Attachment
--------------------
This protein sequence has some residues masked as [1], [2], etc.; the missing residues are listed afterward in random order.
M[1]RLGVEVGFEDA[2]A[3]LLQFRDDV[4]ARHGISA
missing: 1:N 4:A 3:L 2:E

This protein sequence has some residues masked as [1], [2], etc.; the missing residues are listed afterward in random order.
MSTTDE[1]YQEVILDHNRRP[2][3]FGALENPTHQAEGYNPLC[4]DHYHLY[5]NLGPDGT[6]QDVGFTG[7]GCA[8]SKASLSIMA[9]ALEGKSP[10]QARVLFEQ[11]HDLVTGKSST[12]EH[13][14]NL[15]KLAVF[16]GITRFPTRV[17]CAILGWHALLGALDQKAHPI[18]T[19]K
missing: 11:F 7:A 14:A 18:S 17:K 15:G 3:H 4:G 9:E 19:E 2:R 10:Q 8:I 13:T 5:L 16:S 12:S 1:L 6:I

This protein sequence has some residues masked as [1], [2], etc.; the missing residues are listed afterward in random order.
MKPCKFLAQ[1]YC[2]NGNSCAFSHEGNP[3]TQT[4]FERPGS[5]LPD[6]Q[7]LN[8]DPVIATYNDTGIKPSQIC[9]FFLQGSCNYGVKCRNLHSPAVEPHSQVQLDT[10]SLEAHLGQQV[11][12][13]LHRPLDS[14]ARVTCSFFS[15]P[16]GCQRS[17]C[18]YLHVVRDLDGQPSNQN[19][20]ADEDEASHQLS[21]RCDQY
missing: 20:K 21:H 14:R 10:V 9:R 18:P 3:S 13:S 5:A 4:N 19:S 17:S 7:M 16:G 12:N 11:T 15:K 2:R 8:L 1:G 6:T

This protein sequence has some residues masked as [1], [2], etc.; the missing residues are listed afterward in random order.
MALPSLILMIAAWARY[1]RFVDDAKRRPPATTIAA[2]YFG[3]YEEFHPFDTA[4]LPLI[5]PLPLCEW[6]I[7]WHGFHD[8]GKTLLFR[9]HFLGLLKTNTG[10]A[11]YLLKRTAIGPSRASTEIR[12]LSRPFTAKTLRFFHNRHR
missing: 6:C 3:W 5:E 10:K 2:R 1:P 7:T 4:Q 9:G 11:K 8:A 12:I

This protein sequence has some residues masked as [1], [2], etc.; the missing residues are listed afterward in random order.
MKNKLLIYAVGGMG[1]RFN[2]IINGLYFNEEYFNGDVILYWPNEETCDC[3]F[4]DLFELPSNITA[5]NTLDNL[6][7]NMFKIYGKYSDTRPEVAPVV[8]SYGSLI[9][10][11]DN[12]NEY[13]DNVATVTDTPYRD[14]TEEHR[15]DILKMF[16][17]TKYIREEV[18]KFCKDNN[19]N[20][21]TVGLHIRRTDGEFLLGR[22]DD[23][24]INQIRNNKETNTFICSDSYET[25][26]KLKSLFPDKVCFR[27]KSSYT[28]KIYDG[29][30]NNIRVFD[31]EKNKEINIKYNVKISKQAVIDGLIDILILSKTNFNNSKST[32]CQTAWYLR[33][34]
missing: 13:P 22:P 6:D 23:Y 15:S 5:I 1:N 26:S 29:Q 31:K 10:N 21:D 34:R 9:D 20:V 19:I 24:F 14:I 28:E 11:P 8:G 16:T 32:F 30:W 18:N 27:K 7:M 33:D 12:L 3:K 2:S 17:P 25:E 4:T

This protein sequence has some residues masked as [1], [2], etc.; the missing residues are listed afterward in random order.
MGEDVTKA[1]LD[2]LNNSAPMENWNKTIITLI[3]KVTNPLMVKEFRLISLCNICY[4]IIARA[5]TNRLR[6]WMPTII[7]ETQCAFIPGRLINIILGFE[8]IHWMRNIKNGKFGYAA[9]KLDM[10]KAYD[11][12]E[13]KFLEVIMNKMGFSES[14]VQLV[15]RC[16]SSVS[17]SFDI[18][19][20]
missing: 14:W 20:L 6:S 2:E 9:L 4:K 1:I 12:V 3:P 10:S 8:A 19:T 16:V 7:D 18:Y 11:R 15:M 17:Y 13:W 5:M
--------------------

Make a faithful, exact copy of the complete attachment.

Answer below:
This protein sequence has some residues masked as [1], [2], etc.; the missing residues are listed afterward in random order.
M[1]RLGVEVGFEDA[2]A[3]LLQFRDDV[4]ARHGISA
missing: 1:N 4:A 3:L 2:E

This protein sequence has some residues masked as [1], [2], etc.; the missing residues are listed afterward in random order.
MSTTDE[1]YQEVILDHNRRP[2][3]FGALENPTHQAEGYNPLC[4]DHYHLY[5]NLGPDGT[6]QDVGFTG[7]GCA[8]SKASLSIMA[9]ALEGKSP[10]QARVLFEQ[11]HDLVTGKSST[12]EH[13][14]NL[15]KLAVF[16]GITRFPTRV[17]CAILGWHALLGALDQKAHPI[18]T[19]K
missing: 11:F 7:A 14:A 18:S 17:K 15:G 3:H 4:G 9:E 19:E 2:R 10:Q 8:I 13:T 5:L 16:S 12:S 1:L 6:I

This protein sequence has some residues masked as [1], [2], etc.; the missing residues are listed afterward in random order.
MKPCKFLAQ[1]YC[2]NGNSCAFSHEGNP[3]TQT[4]FERPGS[5]LPD[6]Q[7]LN[8]DPVIATYNDTGIKPSQIC[9]FFLQGSCNYGVKCRNLHSPAVEPHSQVQLDT[10]SLEAHLGQQV[11][12][13]LHRPLDS[14]ARVTCSFFS[15]P[16]GCQRS[17]C[18]YLHVVRDLDGQPSNQN[19][20]ADEDEASHQLS[21]RCDQY
missing: 20:K 21:H 14:R 10:V 9:R 18:P 3:S 13:S 5:A 4:N 19:S 17:S 7:M 16:G 12:N 11:T 15:K 2:R 8:L 1:G 6:T

This protein sequence has some residues masked as [1], [2], etc.; the missing residues are listed afterward in random order.
MALPSLILMIAAWARY[1]RFVDDAKRRPPATTIAA[2]YFG[3]YEEFHPFDTA[4]LPLI[5]PLPLCEW[6]I[7]WHGFHD[8]GKTLLFR[9]HFLGLLKTNTG[10]A[11]YLLKRTAIGPSRASTEIR[12]LSRPFTAKTLRFFHNRHR
missing: 6:C 3:W 5:E 10:K 2:R 1:P 7:T 4:Q 9:G 11:K 8:A 12:I

This protein sequence has some residues masked as [1], [2], etc.; the missing residues are listed afterward in random order.
MKNKLLIYAVGGMG[1]RFN[2]IINGLYFNEEYFNGDVILYWPNEETCDC[3]F[4]DLFELPSNITA[5]NTLDNL[6][7]NMFKIYGKYSDTRPEVAPVV[8]SYGSLI[9][10][11]DN[12]NEY[13]DNVATVTDTPYRD[14]TEEHR[15]DILKMF[16][17]TKYIREEV[18]KFCKDNN[19]N[20][21]TVGLHIRRTDGEFLLGR[22]DD[23][24]INQIRNNKETNTFICSDSYET[25][26]KLKSLFPDKVCFR[27]KSSYT[28]KIYDG[29][30]NNIRVFD[31]EKNKEINIKYNVKISKQAVIDGLIDILILSKTNFNNSKST[32]CQTAWYLR[33][34]
missing: 13:P 22:P 6:D 23:Y 15:S 5:I 1:N 26:S 29:Q 31:K 10:N 21:D 34:R 9:D 20:V 19:I 24:F 14:I 28:E 11:P 8:G 16:T 32:F 30:W 18:N 27:K 7:M 33:D 12:L 3:K 2:S 17:P 25:E 4:T

This protein sequence has some residues masked as [1], [2], etc.; the missing residues are listed afterward in random order.
MGEDVTKA[1]LD[2]LNNSAPMENWNKTIITLI[3]KVTNPLMVKEFRLISLCNICY[4]IIARA[5]TNRLR[6]WMPTII[7]ETQCAFIPGRLINIILGFE[8]IHWMRNIKNGKFGYAA[9]KLDM[10]KAYD[11][12]E[13]KFLEVIMNKMGFSES[14]VQLV[15]RC[16]SSVS[17]SFDI[18][19][20]
missing: 14:W 20:L 6:S 2:E 9:L 4:K 1:I 12:V 3:P 10:S 8:A 19:T 16:V 7:D 18:Y 11:R 15:M 17:Y 13:W 5:M